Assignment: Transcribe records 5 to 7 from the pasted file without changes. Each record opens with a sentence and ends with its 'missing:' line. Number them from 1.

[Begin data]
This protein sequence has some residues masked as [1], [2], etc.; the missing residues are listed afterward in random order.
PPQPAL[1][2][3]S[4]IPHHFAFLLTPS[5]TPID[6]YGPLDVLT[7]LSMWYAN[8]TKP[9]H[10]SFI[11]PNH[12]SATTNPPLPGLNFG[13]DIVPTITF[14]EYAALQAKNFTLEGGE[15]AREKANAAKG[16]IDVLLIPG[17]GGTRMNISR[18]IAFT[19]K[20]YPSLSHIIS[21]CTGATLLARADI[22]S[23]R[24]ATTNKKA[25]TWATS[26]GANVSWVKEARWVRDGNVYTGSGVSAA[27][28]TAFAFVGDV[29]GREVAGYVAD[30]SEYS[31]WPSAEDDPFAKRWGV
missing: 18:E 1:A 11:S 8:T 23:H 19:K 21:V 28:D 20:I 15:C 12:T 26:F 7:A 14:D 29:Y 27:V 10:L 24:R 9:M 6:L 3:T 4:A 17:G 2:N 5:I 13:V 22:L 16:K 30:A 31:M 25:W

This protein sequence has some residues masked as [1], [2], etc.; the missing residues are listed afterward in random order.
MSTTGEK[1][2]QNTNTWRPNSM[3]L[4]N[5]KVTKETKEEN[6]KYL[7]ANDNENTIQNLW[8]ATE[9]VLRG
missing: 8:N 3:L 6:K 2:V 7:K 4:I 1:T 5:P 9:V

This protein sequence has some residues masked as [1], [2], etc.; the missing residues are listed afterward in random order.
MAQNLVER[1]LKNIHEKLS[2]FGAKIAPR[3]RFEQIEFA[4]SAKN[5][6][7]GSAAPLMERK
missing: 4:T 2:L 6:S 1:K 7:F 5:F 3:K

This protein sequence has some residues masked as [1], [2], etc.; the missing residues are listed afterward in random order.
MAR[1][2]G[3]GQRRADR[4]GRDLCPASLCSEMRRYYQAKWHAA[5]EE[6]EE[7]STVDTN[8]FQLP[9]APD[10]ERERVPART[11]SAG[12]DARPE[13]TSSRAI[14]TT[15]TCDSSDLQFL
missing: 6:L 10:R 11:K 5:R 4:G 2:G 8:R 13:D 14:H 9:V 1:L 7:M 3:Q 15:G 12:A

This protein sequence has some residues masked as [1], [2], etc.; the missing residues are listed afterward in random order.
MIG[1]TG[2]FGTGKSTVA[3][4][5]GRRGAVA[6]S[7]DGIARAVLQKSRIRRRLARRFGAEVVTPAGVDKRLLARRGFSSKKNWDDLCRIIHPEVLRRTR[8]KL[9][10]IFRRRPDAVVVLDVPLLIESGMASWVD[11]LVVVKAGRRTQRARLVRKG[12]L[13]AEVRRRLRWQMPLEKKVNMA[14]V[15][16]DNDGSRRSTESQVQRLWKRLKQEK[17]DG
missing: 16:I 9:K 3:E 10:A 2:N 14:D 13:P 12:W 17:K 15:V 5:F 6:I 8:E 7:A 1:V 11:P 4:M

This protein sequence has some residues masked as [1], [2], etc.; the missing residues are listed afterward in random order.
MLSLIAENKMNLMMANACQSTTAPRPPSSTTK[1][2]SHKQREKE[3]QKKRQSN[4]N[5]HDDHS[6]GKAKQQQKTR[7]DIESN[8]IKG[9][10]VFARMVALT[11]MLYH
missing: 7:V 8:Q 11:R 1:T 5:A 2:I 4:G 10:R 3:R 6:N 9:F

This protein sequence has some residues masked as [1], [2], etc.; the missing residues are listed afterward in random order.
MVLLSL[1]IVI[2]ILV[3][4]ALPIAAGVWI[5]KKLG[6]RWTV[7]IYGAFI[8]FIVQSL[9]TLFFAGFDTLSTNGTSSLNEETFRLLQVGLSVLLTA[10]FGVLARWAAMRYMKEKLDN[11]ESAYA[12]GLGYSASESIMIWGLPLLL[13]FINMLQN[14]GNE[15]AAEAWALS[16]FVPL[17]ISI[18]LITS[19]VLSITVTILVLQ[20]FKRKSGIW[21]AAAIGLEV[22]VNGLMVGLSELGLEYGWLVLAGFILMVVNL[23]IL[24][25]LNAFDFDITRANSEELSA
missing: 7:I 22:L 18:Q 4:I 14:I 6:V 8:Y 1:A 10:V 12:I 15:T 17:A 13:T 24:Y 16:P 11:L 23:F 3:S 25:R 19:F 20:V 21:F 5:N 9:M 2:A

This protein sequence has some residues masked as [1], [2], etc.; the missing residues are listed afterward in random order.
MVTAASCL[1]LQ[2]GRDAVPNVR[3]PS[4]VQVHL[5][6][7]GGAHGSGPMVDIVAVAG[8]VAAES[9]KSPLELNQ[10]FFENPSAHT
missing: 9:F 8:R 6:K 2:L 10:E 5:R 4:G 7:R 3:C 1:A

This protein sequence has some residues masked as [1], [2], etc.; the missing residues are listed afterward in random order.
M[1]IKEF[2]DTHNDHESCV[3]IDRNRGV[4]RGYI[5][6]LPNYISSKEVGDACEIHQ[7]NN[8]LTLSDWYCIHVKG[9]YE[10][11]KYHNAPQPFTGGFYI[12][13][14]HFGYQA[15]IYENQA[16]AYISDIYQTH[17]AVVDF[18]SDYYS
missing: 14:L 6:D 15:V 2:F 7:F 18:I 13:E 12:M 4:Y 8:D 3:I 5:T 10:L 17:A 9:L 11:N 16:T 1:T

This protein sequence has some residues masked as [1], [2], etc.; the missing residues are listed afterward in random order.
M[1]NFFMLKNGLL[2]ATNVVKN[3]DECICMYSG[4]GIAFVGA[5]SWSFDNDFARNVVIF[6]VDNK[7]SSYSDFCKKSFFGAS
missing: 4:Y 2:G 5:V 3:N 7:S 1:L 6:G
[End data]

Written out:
This protein sequence has some residues masked as [1], [2], etc.; the missing residues are listed afterward in random order.
MIG[1]TG[2]FGTGKSTVA[3][4][5]GRRGAVA[6]S[7]DGIARAVLQKSRIRRRLARRFGAEVVTPAGVDKRLLARRGFSSKKNWDDLCRIIHPEVLRRTR[8]KL[9][10]IFRRRPDAVVVLDVPLLIESGMASWVD[11]LVVVKAGRRTQRARLVRKG[12]L[13]AEVRRRLRWQMPLEKKVNMA[14]V[15][16]DNDGSRRSTESQVQRLWKRLKQEK[17]DG
missing: 16:I 9:K 3:E 10:A 2:N 14:D 13:P 12:W 17:K 15:V 5:F 6:I 8:E 7:A 1:V 11:P 4:M

This protein sequence has some residues masked as [1], [2], etc.; the missing residues are listed afterward in random order.
MLSLIAENKMNLMMANACQSTTAPRPPSSTTK[1][2]SHKQREKE[3]QKKRQSN[4]N[5]HDDHS[6]GKAKQQQKTR[7]DIESN[8]IKG[9][10]VFARMVALT[11]MLYH
missing: 7:V 8:Q 11:R 1:T 5:A 2:I 4:G 10:R 3:R 6:N 9:F

This protein sequence has some residues masked as [1], [2], etc.; the missing residues are listed afterward in random order.
MVLLSL[1]IVI[2]ILV[3][4]ALPIAAGVWI[5]KKLG[6]RWTV[7]IYGAFI[8]FIVQSL[9]TLFFAGFDTLSTNGTSSLNEETFRLLQVGLSVLLTA[10]FGVLARWAAMRYMKEKLDN[11]ESAYA[12]GLGYSASESIMIWGLPLLL[13]FINMLQN[14]GNE[15]AAEAWALS[16]FVPL[17]ISI[18]LITS[19]VLSITVTILVLQ[20]FKRKSGIW[21]AAAIGLEV[22]VNGLMVGLSELGLEYGWLVLAGFILMVVNL[23]IL[24][25]LNAFDFDITRANSEELSA
missing: 7:I 22:L 18:Q 4:I 14:I 6:V 8:Y 1:A 10:V 12:I 15:T 17:A 13:T 24:Y 16:P 11:L 23:F 3:S 25:R 19:F 20:V 21:F 5:N 9:M 2:A